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What is the mathematical symbol Pi mean ? How did it come into being ? What does it stand for ? This is something that I have always wondered for quite a while ?

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asked on 20 Jan 2011
Roby John Roby John
115 Q, 2 A, 0 C
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By definition, pi is the ratio of the circumference of a circle to its diameter.

Pi is always the same number, no matter which circle you use to compute it. For the sake of usefulness people often need to approximate pi. For many purposes you can use 3.14159. Here’s pi to many more digits: 3.14159265358979323846.

Pi is an infinite decimal. Unlike numbers such as 3, 9.876, and 4.5, which have finitely many nonzero numbers to the right of the decimal place, pi has infinitely many numbers to the right of the decimal point.

If you write pi down in decimal form, the numbers to the right of the 0 never repeat in a pattern. Some infinite decimals do have patterns - for instance, the infinite decimal .3333333… has all 3′s to the right of the decimal point, and in the number .123456789123456789123456789… the sequence 123456789 is repeated. However, although many mathematicians have tried to find it, no repeating pattern for pi has been discovered - in fact, in 1768 Johann Lambert proved that there cannot be any such repeating pattern.

As a number that cannot be written as a repeating decimal or a finite decimal (you can never get to the end of it) pi is irrational: it cannot be written as a fraction (the ratio of two integers).

The area of a circle is pi times the square of the length of the radius, or “pi r squared”:

A = pi*r^2

answered on 20 Jan 2011
Roby John Roby John
115 Q, 2 A, 0 C
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Interesting answer! - Saurabh Jain (on 21 Jan 2011)
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There is a great deal of interest nowadays in the book, Life of Pi. The concept of Pi has fascinated people through the ages, from unknown Egyptian and Babylonian architects who must first have encountered its challenge to modern mathematicians and scientists aided by supercomputers who have now gauged its value to a trillion decimal places.

Pi simply is the constant, denoted ∏, which when multiplied with the diameter of a circle, will give its circumference. A simple approximation that many of us use is 3.142 but architects, engineers and scientists require a more precise definition and hence the search for a precise answer. Archimedes is known to have estimated the value of Pi by applying the common sense logic that a circle must be bounded internally and externally by a regular polygon of large enough number of sides. He is said to have calculated the dimension of a 96 sided polygon that bounded a circle and thereafter gave up attempting any more precise a definition of the elusive Pi.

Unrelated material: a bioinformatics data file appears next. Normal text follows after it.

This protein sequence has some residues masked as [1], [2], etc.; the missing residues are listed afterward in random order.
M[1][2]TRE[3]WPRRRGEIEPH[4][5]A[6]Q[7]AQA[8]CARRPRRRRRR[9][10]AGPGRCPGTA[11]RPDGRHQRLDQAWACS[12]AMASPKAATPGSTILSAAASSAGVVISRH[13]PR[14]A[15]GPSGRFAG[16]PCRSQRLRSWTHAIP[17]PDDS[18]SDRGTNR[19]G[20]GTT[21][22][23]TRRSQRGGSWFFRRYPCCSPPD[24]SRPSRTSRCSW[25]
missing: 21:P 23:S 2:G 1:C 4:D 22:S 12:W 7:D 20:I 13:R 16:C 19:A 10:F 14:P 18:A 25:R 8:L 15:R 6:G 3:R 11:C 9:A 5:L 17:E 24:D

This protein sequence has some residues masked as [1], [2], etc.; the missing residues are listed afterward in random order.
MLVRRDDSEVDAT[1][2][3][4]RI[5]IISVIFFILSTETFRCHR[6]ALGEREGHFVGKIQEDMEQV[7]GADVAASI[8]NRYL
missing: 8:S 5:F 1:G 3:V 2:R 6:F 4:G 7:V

We now know that Pi is an irrational number, which means that it cannot be expressed as a ratio of any two integers. There is archaeological evidence that the ancient Egyptians knew something about this fraction, and were taken up enough by its unfathomable nature, that they enshrined it in their monuments. The Great Pyramid at Giza constructed in 2500 BC, was built with a perimeter of 1760 cubits and a height of 280 cubits which gives a ratio equivalent to 2 ∏. It cannot be pure chance that this great monument was built to this ratio. The equivalent value of ∏ in this ratio comes to be 3 + 1/7 or 22/7 which is what students in schools still commonly use in its place.

Around 1400 AD, an Indian, Madhava of Sangamagrama estimated Pi to eleven decimal places by equating Pi to an infinite series. The development of infinite series to estimate mathematical values was a great innovation that helped achieve greater precision in calculations. Srinivasa Ramanujam is known to have expressed Pi in the form of several such series, each of them giving another way of reaching closer to the value of Pi.

A German, Ludolph van Ceulen, devoted the greater part of his life to estimating the value of Pi, and he managed to solve value Pi to 35 decimal places using geometrical methods in the sixteenth century. He was so proud of his achievement, that he had these decimals inscribed on his tombstone. Ever since, the constant is often known as Ludolph’s Constant. It is also better known as Archimedes’ Constant.

It was only afterwards, in the 18th century that the nature of Pi was understood as irrational, and it took another century to understand that it is a transcendental number, which means that there is no polynomial with rational coefficients for which Pi is the root. That simply means that Pi is not constructible with compass and straight edge.

Teachers of mathematics have naturally tended to use Pi, as a symbol for mathematical enquiry. March 14 is celebrated as Pi Day in some parts of the world. The date relates closely to 3.14 which is an approximation of the value of Pi. Schools and colleges take the opportunity to hold competitions and displays related to maths on this day. A popular contest is often around how many digits of Pi can be memorised and retold accurately. People have managed to recite over 10000 digits from memory.

There are many websites dedicated to Pi, and its teaching. We have even come across verses and lyrics composed around the inscrutable Pi. Here is one from a website dedicated to the teaching of Pi:

“Oh, number Pi, Oh, number Pi
You’re truly transcendental.
Oh, number Pi, Oh, number Pi
You’re physical and mental.
You stretch the bounds…of all we know,
And tell our circles where to go
Oh, number Pi…..”

answered on 21 Jan 2011
Roby John Roby John
115 Q, 2 A, 0 C
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